page 1
page 2
page 3
page 4
page 5
page 6
page 7
page 8
page 9
page 10
page 11
page 12
page 13
page 14
page 15
page 16
page 17
page 18
page 19
page 20
page 21
page 22
page 23
page 24
page 25
page 26
page 27
page 28
page 29
page 30
page 31
page 32
page 33
page 34
page 35
page 36
page 37
page 38
page 39
page 40
page 41
page 42
page 43
page 44
page 45
page 46
page 47
page 48
page 49
page 50
page 51
page 52
page 53
page 54
page 55
page 56
page 57
page 58
page 59
page 60
page 61
page 62
page 63
page 64
page 65
page 66
page 67
page 68
page 69
page 70
page 71
page 72
page 73
page 74
page 75
page 76
page 77
page 78
page 79
page 80
page 81
page 82
page 83
page 84
page 85
page 86
page 87
page 88
page 89
page 90
page 91
page 92
page 93
page 94
page 95
page 96
page 97
page 98
page 99
page 100
page 101
page 102
page 103
page 104
page 105
page 106
page 107
page 108
page 109
page 110
page 111
page 112
page 113
page 114
page 115
page 116

year-round flow. As the field begins to deplete, we capture more gas than our competitors, and in a field like this, with competitors drilling nearby, it becomes an issue. So we’re proud of having put it all together.” Operating costs are kept as low as possible, and a small company owning its infrastructure has strategic aspects. Ironhorse ships its Shackleton gas into a major sales line, TransGas, which runs just south of its property. “Since we own our processing, which is a major cost for a gas company, we retain that 25- 28 percent return usually built into the cost of construction. We can also control costs by compartmentalizing—our gas plant is situated in an area that can hold six compressors; we currently have two, we’re adding a third this winter, and the operation can scale up as needed, without having to pay up-front for complete construction. These elements, based on a strategy of cost minimization, allow us to weather volatile revenue periods that are influenced by the price of natural gas.” In the spring of 2005, Ironhorse acquired the “Overall we’re developing a critical mass that we think is necessary for excellent return on investment, our ultimate goal” 50 January 08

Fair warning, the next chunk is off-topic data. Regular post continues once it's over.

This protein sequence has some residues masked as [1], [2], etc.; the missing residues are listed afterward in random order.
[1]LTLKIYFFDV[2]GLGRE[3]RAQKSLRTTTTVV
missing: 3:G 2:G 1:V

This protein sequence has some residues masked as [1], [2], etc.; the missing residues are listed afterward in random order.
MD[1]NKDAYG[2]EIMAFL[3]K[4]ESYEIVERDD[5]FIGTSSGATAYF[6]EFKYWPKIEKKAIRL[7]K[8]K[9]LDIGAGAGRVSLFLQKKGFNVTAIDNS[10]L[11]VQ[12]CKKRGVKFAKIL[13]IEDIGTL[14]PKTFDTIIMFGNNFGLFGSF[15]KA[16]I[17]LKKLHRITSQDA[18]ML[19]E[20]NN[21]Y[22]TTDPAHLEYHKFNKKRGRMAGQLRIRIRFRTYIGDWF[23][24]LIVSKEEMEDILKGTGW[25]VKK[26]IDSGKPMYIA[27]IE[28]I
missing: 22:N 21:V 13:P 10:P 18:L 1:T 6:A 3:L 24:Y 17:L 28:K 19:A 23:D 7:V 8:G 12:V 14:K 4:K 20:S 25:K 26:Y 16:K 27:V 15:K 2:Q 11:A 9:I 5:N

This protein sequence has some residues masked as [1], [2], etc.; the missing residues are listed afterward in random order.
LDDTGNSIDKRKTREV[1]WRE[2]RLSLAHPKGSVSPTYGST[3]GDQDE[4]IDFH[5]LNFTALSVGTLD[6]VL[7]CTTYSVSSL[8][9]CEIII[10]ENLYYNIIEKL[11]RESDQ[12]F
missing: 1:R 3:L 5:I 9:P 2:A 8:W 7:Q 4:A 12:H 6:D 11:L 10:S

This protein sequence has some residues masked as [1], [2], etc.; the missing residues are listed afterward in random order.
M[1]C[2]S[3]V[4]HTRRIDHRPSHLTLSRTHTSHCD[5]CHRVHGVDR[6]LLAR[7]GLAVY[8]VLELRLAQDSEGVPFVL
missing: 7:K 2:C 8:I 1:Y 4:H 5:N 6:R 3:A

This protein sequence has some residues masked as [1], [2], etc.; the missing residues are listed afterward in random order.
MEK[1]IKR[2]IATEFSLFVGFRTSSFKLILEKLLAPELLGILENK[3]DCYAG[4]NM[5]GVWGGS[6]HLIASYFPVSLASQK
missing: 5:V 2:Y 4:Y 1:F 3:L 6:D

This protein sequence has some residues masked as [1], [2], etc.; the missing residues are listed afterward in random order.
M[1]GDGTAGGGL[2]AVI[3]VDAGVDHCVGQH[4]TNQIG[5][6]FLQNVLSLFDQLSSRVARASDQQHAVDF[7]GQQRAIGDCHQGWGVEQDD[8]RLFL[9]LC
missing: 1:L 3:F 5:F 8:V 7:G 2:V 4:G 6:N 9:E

with gas in Shackleton due to ready access. Oil has recently seen a run-up commoditywise, and it’s expected to maintain or slightly increase, especially with overseas demand. “So we think oil has good promise, but we focus on return on investment. We’ve been looking at Pembina since 2004 and it’ll be 2008 before we get into it. That lead time allows us to learn from competitors in the area. “Mishow was discovered in 2006. Seismic surveys indicated promise there, and when a nearby competitor had drilling success, it provided us with information and impetus to evaluate our own property more closely. Pembina could produce 1,000 barrels daily for Ironhorse, doubling our current production. Overall we’re developing a critical mass that we think is necessary for excellent return on investment, our ultimate goal.” January 08 51 signifi cant and undeveloped oil fi eld acreage at Pembina, west of Edmonton. The Pembina Nisku fi eld is a fairway that runs from the southwest to the northeast over four townships, and the company has land in three concentrated areas, the largest near Violet Grove and Mishow Creek. “Our fi rst focus is on Mishow,” he says. “We’re looking at two wells, offsetting a discovery, all based on 3-D seismic surveys. We think we have a look-alike to the well discovered by a competitor, which had 65 feet of oil pay and will likely yield up to 1.8 million barrels just from one well. We’re looking to capture similar sizes; in the area we’ve identifi ed six locations, and if successful we’ll continue to see more wells. It’s not risk free, but the resource and return on investment is impressive enough.” In the long term Ironhorse is looking for a balance of oil and gas discoveries, but began IronhorseOil&Gas